The results are in. The votes have been counted - twice, and even a third time.
Florida has held an unprecedented three simultaneous statewide recounts since Election Day. Though the recounts attracted nationwide attention, none changed the outcomes of the elections. Vote totals changed a bit, but as in most other recounts, the candidates who entered the recount in the lead ultimately stayed in the lead.
Some speculated (or hoped) that unusual features of this election, such as exceptionally high voter turnout or the many troubling reports of errors and mismanagement in local election offices, would mean that these recounts would uncover more votes for the challengers than usual. The results, however, were generally consistent with past recounts FairVote has studied.
The average margin shift in statewide recounts from 2000-2015 was .0191 percent. The average shift in races with over 2 million votes cast, as was the case in Florida, was .0160 percent. The 2018 recounts for governor and agricultural commissioner shifted the margins by about .0149 percent and .0174 percent, respectively. The recount in the U.S. Senate rate saw a slightly higher-than-average margin shift of .0309 percent, but it was still within the range of margin shifts in past recounts.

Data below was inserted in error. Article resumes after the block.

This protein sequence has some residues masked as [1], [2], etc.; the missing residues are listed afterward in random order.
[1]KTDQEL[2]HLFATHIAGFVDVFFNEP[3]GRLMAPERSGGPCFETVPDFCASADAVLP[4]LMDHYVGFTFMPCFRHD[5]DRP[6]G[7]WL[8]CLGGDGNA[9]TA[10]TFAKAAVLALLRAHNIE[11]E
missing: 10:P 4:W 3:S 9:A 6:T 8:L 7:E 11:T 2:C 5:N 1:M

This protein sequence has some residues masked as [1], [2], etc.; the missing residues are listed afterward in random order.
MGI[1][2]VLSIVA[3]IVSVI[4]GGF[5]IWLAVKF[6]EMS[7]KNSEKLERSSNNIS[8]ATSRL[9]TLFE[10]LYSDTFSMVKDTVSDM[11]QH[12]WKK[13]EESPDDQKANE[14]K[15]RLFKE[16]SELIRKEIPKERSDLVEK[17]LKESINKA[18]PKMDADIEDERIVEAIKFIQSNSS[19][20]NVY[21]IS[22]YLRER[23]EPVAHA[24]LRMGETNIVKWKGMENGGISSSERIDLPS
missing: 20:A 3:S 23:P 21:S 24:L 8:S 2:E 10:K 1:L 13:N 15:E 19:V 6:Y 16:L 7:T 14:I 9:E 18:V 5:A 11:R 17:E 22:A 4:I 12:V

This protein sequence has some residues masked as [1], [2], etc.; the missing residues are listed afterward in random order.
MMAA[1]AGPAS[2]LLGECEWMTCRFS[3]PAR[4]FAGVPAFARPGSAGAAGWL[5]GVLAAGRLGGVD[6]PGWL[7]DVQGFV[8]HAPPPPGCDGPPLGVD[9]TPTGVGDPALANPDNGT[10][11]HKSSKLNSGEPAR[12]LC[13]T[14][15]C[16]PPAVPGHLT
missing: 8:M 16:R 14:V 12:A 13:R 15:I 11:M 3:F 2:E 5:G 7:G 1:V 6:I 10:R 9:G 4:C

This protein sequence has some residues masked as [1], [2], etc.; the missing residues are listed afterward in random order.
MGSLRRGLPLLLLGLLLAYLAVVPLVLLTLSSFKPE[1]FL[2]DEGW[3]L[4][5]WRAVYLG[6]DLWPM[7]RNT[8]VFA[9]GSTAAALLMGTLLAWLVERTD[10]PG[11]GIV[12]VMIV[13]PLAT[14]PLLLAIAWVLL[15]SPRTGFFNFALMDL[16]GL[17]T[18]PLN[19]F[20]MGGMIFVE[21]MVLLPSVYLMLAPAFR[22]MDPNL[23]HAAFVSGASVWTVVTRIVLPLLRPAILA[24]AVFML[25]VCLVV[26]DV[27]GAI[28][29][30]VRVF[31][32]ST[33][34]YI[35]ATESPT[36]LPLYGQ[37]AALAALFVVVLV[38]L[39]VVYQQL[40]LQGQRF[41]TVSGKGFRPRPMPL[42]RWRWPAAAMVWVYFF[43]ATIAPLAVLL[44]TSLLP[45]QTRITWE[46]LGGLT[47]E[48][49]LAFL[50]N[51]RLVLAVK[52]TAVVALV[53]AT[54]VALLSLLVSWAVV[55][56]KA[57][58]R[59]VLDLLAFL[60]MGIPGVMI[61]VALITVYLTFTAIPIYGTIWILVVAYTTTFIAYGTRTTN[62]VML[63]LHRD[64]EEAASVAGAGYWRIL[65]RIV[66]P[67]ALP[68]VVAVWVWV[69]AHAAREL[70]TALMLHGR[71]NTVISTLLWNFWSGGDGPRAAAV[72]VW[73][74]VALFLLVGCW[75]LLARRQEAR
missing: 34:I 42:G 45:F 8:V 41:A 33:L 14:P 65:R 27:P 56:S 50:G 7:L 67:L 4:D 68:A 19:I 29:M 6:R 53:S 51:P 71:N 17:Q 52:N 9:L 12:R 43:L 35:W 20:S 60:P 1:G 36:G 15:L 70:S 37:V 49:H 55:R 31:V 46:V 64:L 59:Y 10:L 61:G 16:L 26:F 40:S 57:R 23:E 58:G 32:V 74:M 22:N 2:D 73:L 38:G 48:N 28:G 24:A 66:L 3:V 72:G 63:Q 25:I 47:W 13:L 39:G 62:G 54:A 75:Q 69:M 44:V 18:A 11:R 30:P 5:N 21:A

While the recounts did not reverse outcomes, they should not be dismissed as frivolous. The recount process revealed many concerning issues with the election. Florida lawmakers should take this opportunity to make improvements and provide election administrators with the resources they need to ensure a smoother election in 2020.